Major accidents and disasters are crucial not just for those directly involved but also for the society in which they occur and in some cases for regional and global relations. This is surely true of the Malaysia Airlines loss of flight MH17 in Ukraine: the implications here seem likely to be a turning point in international relations. The sinking of the Republic of Korea ferry MV Sewol at the southwest tip of mainland Korea may also be a watershed in contemporary Korea, thereafter dividing its history into ‘before’ and ‘after’ the Sewol incident.
The ferry, carrying 476 people, mostly high-school pupils, capsized on 16 April 2014 on a voyage from Incheon near Seoul in the north of South Korea to the island of Jeju, at the southern tip of the country, off the Korean peninsula. Around 300 people died in the sinking. The Sewol, formerly the Naminoue, was built in Japan in 1994 and operated there until 2012 when she came to Korea. Modifications to the ship increased passenger numbers and cargo capacity considerably for Korean service. These modifications were approved by South Korean government agencies under the control of retired high-ranking government officials, derogatively called ‘gwanfia’, a word coined by combing ‘gwanryo’, meaning bureaucrats in Korean, and mafia.
Two additional factors made Koreans so angry about the incident. First, the ferry’s captain and crew escaped the sinking ship without trying to evacuate passengers. Second, the Korean coast guard arrived early at the site, but did not try to rescue those within the sinking ship. Koreans were reawakened to an unpleasant face of their society and witnessed a lack of responsibility and basic competence on the part of their government.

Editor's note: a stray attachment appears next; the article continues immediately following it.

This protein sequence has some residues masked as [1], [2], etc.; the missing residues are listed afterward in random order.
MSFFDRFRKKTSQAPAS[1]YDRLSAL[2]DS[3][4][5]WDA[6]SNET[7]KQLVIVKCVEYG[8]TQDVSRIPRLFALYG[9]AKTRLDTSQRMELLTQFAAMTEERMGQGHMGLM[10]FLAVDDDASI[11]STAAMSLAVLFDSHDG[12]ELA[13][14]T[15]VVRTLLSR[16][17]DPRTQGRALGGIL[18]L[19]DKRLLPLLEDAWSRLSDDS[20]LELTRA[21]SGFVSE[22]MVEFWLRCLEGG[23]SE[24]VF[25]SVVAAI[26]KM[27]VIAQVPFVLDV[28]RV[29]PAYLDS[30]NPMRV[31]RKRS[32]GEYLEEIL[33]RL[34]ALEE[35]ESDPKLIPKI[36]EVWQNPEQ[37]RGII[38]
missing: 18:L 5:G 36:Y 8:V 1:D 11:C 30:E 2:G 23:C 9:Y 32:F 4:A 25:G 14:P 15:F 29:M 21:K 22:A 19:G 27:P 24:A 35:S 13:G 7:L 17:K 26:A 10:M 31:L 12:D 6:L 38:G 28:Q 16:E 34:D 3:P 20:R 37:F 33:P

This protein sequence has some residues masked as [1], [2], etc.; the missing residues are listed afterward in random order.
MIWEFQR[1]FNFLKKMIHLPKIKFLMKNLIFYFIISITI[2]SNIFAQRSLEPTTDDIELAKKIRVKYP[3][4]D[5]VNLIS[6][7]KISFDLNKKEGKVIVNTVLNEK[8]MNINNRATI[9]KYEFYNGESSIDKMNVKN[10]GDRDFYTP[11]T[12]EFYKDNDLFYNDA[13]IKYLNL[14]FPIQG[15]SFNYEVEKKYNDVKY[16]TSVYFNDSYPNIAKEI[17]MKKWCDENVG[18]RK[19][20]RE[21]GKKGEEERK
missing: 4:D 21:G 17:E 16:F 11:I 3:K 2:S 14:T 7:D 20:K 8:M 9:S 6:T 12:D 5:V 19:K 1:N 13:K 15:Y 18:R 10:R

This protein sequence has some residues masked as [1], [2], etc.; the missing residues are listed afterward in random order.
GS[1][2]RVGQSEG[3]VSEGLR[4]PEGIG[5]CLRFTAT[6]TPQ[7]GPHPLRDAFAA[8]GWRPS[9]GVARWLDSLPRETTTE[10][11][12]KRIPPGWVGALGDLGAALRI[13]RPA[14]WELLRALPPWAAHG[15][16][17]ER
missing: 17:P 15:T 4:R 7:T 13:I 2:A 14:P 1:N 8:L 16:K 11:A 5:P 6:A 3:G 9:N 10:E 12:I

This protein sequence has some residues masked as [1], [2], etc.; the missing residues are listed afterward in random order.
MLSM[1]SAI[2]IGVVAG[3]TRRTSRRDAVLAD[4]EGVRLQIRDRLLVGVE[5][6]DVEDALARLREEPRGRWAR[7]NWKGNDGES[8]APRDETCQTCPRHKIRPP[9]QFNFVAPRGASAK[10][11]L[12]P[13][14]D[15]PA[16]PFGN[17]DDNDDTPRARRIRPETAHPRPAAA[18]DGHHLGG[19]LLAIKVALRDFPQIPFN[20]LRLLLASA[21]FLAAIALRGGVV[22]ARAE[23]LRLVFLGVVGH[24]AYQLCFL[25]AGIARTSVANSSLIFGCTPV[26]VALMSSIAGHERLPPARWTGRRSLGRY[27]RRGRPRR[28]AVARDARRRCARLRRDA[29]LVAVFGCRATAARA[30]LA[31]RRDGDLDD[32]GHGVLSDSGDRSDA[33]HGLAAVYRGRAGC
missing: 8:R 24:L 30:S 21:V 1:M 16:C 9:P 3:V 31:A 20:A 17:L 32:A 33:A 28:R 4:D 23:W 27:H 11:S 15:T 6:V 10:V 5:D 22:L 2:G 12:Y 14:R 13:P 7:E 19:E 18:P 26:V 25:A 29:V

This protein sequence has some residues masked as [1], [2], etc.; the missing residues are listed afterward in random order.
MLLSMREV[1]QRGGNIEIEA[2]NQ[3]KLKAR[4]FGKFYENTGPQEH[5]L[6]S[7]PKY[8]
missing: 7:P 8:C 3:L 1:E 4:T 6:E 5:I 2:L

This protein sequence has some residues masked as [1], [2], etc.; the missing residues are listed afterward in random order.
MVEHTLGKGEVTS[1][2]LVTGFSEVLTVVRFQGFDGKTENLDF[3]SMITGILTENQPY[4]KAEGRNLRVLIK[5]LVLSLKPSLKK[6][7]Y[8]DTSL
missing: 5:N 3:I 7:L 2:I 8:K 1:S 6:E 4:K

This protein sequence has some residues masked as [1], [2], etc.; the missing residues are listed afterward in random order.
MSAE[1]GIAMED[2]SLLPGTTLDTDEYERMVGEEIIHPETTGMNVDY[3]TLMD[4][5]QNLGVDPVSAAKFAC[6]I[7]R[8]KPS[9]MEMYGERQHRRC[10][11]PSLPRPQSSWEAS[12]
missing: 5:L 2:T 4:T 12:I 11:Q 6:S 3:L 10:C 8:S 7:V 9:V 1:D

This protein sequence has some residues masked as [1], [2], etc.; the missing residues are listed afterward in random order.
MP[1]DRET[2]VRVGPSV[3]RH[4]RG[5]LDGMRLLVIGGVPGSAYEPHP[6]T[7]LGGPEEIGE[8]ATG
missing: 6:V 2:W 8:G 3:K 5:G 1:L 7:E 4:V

The disaster has affected opinion in South Korea acutely. Indeed, when flying to Korea in late May, one of us (Sinclair) had this explained by a Korean employee of a major Korean electronics manufacturer sitting next to him on the plane. President Park Geun-hye had no option but to appear in a nationally televised announcement on 19 May to make a deep apology to the public for the incident. She vowed with tears in her eyes to carry out a grand reformation of the state by cleaning up deep-rooted evils like ‘gwanfia’.
Local elections were due in early June and the media anticipated devastation for the governing Saenuri Party of President Park. Her very high and stable approval ratings fell by a third following the event, from 61 to 46 per cent two weeks after the disaster, with her party suffering even more. But, rather than securing a protest vote and a success for the opposition New Politics Alliance for Democracy (NPAD) party, it was striking that the opposition suffered a decline in approval too and failed to make major advances in the elections in crucial Seoul and its vicinity.
Similarly, in by-elections for fifteen National Assembly seats held on 30 July, the governing Saenuri defeated NPAD by 11 to 4, a major disaster for the opposition that resulted in the resignation of the NPAD leadership. NPAD leaders were so eager to take advantage of the Sewol disaster for their political gains that they did not notice that they were also not free from the responsibility themselves.